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Lomonosov Porcelain

Lomonosov PorcelainRussian porcelain was not a topic of interest among European experts and porcelain lovers until quite recently. There was no comprehensive documentation in existence for one thing, and, also, there were very few pieces from the Lomonosov factory on view in European museums and private collections.

Tsar Peter the Great was fascinated by Bottger's invention at the court of Saxony. From 1718 onward, he tried to penetrate the secret of the 'white gold', but neither the foreigners summoned to the Russian court nor his endeavors to get at the Arcanum at Dresden proved effective. A recipe bought around 1740 at a high price from a master porcelain maker to the Emperor of China proved equally useless. It was only from 1744 onwards, when Christoph Conrad Hunger was called to St. Petersburg, that attempts to produce porcelain met with success. Hunger, who had worked with Bottger at Meissen, and had later been employed in Vienna, Venice, Stockholm and again in Vienna, was made gilder and enamel painter. But he proved not to have a pleasing hand at porcelain manufacture and he was expelled from the country in 1748. It was his successor, Dmitri Vinogradov, a mining engineer who had studied metallurgy in Freiberg and a talented technician who documented his porcelain studies with precision whose working methods, who ensured the survival and further development of the Imperial Porcelain Manufactory. To this day his notes on production technology provide the basis of porcelain manufacture at what is now the Lomonosov factory.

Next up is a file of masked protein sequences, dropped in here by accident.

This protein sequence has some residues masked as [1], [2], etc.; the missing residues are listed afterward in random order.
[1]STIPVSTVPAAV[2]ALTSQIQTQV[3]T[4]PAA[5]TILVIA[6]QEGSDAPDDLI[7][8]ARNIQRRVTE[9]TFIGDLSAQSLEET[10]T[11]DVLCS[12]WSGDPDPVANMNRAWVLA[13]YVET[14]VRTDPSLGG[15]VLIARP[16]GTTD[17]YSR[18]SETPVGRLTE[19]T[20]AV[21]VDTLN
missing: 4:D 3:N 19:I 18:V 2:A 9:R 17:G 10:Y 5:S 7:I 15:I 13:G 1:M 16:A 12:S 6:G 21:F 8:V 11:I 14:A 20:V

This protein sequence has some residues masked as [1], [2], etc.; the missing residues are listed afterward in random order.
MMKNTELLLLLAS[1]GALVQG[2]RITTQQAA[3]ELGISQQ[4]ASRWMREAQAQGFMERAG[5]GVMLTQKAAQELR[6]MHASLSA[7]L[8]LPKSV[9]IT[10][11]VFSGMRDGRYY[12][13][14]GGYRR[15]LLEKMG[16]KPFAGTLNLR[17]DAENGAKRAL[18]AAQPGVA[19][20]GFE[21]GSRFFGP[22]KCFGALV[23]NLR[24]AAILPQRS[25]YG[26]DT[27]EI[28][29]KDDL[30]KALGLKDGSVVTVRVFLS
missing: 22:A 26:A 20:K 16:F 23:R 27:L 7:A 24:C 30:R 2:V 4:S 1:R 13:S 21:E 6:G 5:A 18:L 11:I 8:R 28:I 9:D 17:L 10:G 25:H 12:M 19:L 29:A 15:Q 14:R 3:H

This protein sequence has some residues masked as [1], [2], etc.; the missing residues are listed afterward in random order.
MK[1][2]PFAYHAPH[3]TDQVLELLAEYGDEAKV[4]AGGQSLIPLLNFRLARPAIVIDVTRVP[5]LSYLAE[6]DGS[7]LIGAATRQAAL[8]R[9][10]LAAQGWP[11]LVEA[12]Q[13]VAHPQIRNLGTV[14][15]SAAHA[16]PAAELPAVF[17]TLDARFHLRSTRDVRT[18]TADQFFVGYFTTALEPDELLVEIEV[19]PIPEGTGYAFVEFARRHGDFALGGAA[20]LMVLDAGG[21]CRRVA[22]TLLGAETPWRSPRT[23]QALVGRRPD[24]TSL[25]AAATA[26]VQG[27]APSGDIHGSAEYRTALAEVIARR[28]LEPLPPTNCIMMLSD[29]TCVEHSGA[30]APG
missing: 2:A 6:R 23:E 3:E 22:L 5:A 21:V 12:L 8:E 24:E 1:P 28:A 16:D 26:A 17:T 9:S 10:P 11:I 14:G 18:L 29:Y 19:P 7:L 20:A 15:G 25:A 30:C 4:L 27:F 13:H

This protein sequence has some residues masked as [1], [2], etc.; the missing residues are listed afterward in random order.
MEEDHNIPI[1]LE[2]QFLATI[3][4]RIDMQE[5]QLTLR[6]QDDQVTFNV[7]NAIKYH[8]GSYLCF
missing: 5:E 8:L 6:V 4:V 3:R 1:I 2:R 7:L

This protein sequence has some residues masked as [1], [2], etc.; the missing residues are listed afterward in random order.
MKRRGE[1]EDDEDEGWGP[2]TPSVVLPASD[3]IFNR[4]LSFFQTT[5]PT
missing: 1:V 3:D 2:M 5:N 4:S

If one looks at the products of this factory, so richly illustrated in this monograph, it is clear that, as in the European centres of manufacture, its production was oriented to the needs of the court. Ranging from the first snuffboxes to the multi-figured centerpieces for the tsars' table and the monumental vases of the 19th century, everything bears the imprint of the imperial patrons. The technical development of porcelain production led to the attainment of high standards. The catalogue shows that the great porcelain services embraced everything a princely table of the time could possibly demand, and the art of decorating these pieces was masterly. The porcelain from the imperial factory was not only magnificent, but showed from the beginning the traits of a typically Russian perception of beauty. Rich, decorative shapes were created, and were equally richly painted. The abundant variety of motifs in their density of color, whether floral or ornamental; the narrative verve of pictorial images; the exuberance of the sculptural elements - all these united to form an unmistakable whole.

The porcelain sculptures shows similar characteristics. Pieces intended as table decorations are monumental, aiming at ceremonial splendor, but in the small figures from the series "Peoples of Russia" (1780-1800) the narrative element, nourished by the rich treasure of Russian folk art, comes fully into its own. Equally, the series "Tradesmen and Artisans" of the same period, for all its connections with the European "cris-de-Paris" figures, could not be more Russian.

Towards the end of the 19th century artistic vitality was visibly waning, many more copies of European models were produced and there was no longer any innovative spirit at work.